Inside Columbia Journalism School: the M.S. Stabile Investigative Specialization

We are pleased to take you inside Columbia Journalism School to offer an in-depth look our Master of Science Program Investigative Specialization, also known as the Stabile Program. Since 2006, the Toni Stabile Center for Investigative Journalism at Columbia Journalism School has been producing top-caliber graduates who are able to thrive in today’s fast-changing media environment. Stabile alumni are currently doing watchdog reporting for leading news organizations around the world, including The New York Times, The Wall Street Journal, ProPublica, Bloomberg60 Minutes, VICE, and Buzzfeed.

In the video below, Sheila Coronel, the Toni Stabile Professor of Professional Practice in Investigative Journalism and Director of the Toni Stabile Center for Investigative Journalism, discusses the Stabile Program and the career trajectories of its students with two Columbia alumni: Caroline Chen (M.S. Stabile '13) and Emmanuel Felton (M.S. Stabile '13).

In the video discussion, both Stabile alums talk with Professor Coronel about why they chose to pursue investigative journalism and how the Columbia Journalism School trained them to become skilled and versatile reporters. Caroline Chen, now a health care reporter for ProPublica, explained that "what motivates me to be a reporter is to tell stories for people who don't have the platform to have a voice and who may not have the power to respond when there is injustice done to them." Emmanuel Felton, a staff writer at The Hechinger Report who is currently a Spencer Fellow at Columbia Journalism School, said that "it's holding the powerful accountable for wrongdoing that is really the essence of what investigative reporting is."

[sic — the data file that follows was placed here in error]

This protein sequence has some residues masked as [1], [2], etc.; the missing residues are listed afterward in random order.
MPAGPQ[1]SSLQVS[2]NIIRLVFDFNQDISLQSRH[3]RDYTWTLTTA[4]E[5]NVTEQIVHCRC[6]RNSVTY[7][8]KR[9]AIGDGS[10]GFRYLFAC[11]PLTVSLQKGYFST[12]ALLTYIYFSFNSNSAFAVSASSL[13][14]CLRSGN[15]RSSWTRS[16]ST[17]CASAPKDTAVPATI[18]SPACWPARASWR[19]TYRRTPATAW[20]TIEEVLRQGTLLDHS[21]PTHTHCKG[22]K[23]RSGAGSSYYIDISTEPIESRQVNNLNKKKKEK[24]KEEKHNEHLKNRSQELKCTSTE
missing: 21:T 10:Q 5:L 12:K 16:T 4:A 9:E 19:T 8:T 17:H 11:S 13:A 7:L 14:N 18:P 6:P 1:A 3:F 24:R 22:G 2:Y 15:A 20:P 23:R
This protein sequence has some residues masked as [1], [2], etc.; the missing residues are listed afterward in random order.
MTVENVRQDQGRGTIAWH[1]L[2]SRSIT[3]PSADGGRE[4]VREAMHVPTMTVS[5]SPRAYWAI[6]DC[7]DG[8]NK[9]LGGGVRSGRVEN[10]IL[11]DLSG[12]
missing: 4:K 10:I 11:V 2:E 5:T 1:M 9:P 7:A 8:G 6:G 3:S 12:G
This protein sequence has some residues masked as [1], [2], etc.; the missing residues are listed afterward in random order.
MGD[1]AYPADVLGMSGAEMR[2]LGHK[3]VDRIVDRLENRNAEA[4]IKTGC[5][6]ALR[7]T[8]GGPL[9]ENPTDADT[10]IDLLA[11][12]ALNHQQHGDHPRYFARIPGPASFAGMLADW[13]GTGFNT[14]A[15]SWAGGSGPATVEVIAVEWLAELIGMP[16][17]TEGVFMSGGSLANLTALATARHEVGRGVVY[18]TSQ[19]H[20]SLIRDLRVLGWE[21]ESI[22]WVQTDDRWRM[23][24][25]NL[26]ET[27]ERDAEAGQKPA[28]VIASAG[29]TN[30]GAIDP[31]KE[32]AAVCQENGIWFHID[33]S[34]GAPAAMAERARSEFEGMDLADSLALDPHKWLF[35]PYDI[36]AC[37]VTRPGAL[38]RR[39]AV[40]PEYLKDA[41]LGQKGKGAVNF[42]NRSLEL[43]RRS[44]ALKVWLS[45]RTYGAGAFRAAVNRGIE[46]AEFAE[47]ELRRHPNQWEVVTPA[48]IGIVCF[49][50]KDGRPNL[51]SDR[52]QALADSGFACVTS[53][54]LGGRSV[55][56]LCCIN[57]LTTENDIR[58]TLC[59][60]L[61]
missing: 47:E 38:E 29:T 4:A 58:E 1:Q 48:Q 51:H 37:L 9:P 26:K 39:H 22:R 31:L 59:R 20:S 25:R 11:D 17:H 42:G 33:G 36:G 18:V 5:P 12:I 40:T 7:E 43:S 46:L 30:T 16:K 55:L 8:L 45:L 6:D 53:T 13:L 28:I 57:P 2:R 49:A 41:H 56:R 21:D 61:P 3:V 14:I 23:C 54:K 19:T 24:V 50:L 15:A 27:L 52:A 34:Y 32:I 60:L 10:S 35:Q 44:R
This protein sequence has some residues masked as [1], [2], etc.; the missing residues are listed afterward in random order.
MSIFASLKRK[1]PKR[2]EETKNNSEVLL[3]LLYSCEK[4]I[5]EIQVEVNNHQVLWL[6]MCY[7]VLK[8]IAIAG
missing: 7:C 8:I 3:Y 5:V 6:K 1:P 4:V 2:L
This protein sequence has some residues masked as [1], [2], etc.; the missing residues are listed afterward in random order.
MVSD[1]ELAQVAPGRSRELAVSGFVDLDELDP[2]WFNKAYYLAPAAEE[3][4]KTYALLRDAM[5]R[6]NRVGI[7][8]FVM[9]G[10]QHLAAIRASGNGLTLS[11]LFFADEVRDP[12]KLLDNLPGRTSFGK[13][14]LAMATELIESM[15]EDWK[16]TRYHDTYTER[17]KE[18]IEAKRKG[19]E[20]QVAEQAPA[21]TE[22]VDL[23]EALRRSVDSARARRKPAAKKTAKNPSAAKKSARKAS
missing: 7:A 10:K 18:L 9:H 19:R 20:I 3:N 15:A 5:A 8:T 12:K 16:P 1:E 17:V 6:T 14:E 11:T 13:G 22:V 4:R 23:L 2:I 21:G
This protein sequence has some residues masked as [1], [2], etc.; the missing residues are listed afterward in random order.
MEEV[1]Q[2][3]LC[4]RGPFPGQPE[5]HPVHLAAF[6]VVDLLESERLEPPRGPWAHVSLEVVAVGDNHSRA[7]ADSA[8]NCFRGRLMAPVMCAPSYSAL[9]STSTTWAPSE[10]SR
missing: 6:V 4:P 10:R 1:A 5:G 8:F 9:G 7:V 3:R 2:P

In order to graduate with a specialization in investigative journalism, students must apply specifically to the Stabile Program as part of their application for admission to the Journalism School.

Students in the M.S. Stabile Investigative Specialization are required to take skills classes and seminars in investigative reporting. They spend the year learning investigative methods and are required to do an investigative report for their Master’s Project. The Stabile Center provides support for their research and reporting, including paying for travel costs. Stipends are also available to allow students to pursue their reporting projects after graduation.

If you would like to learn more about the program and other degree programs, please make an appointment to speak with a Columbia Journalism School admissions counselor by writing to